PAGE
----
The French sculptor Camille Claudel (1864-1943) had a promising early career, but as she entered middle age, her behavior became increasingly erratic and paranoid. The last three decades of her life were spent in a mental hospital; the man responsible for keeping her there was her brother, the poet and statesman Paul Claudel, who graced the cover of Time magazine while his older sister languished away. Though Camille Claudel destroyed much of her own art, her institutionalization—as well as her lengthy relationship with fellow sculptor Auguste Rodin—continues to stoke interest in her life and work.
Bruno Dumont’s Camille Claudel, 1915 is set over the course of a few days as Claudel (Juliette Binoche) waits for her brother to pay her a visit. The first two-thirds of the movie follow her around the asylum grounds as she eats meals, watches other patients, and occasionally breaks out in fits of despair or religious ecstasy. The final third switches to Paul’s perspective, a kind of running monologue where he expounds on his devout Catholic faith. The climactic meeting between the siblings is pitched as a confrontation between repressed sensuality and unwavering dogma.
If that sounds simplistic, it’s because it is. Typically, Dumont’s movies build to impulsive acts—crimes, moments of forgiveness—that are steeped in mystery and symbolism; his worldview is a kind of secular mysticism where the paradoxical stands in for the divine. Camille Claudel, however, is a story of clear-cut wrongdoing and oppression, complicated only by its protagonist’s mental illness. As Paul Claudel, Jean-Luc Vincent projects robotic self-righteousness, as though his religious convictions had completely replaced his feelings.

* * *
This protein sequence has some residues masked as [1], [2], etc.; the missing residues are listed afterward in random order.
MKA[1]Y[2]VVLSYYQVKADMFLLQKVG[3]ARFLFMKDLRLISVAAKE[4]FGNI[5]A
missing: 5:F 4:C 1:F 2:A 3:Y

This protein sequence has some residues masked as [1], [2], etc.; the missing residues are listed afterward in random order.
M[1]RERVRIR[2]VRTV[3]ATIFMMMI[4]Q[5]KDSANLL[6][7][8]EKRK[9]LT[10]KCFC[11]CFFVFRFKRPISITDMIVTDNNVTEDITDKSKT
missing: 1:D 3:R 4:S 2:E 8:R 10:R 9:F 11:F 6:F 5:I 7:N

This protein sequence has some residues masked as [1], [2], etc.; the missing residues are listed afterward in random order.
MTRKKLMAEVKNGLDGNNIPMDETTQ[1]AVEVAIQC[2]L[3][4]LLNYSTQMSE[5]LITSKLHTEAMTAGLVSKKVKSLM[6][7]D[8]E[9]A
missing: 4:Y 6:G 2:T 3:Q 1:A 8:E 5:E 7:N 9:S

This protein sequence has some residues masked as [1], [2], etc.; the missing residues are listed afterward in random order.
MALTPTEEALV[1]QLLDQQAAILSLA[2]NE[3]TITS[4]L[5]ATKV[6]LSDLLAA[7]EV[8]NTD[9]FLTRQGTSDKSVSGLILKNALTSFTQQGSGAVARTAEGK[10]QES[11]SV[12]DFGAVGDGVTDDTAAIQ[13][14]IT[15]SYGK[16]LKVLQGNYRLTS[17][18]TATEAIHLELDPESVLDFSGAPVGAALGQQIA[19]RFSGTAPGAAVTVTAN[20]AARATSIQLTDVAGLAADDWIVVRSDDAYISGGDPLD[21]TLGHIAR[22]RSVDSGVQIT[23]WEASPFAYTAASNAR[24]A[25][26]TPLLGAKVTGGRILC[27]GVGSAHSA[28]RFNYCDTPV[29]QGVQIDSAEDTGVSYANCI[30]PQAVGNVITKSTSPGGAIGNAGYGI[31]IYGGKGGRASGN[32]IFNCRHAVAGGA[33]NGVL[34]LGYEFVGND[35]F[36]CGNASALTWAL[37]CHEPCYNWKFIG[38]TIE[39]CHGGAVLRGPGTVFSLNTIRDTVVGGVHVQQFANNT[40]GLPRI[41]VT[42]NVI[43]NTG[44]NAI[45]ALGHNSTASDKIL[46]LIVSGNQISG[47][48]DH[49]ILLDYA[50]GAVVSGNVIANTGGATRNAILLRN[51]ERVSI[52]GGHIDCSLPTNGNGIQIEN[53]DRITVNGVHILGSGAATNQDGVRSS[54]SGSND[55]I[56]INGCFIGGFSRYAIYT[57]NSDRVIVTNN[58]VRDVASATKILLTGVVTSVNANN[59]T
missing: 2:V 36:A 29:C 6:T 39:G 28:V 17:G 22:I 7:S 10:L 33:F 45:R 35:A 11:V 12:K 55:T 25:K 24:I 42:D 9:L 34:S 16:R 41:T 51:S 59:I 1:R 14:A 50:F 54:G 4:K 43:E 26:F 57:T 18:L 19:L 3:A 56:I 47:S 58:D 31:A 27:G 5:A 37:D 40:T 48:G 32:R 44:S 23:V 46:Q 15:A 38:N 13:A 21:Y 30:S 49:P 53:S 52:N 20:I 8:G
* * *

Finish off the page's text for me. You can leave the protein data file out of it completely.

Dumont’s use of real mental patients as Claudel’s fellow inmates borders on exploitation. Protracted close-ups of their faces are counter-posed with close-ups of Binoche; the patients’ otherness is emphasized. A pan from the toothless smile of a severely disabled woman to Binoche’s resigned face comes across as cheap and queasy. Whatever nuance the movie has, it owes to Binoche’s performance; despite the material and visual context, she’s able to convey a sense of contradiction and inner life. Even her vacant stares have subtleties. Too bad the same can’t be said of Dumont’s signature long takes, which come across as a narrative-stalling tactic.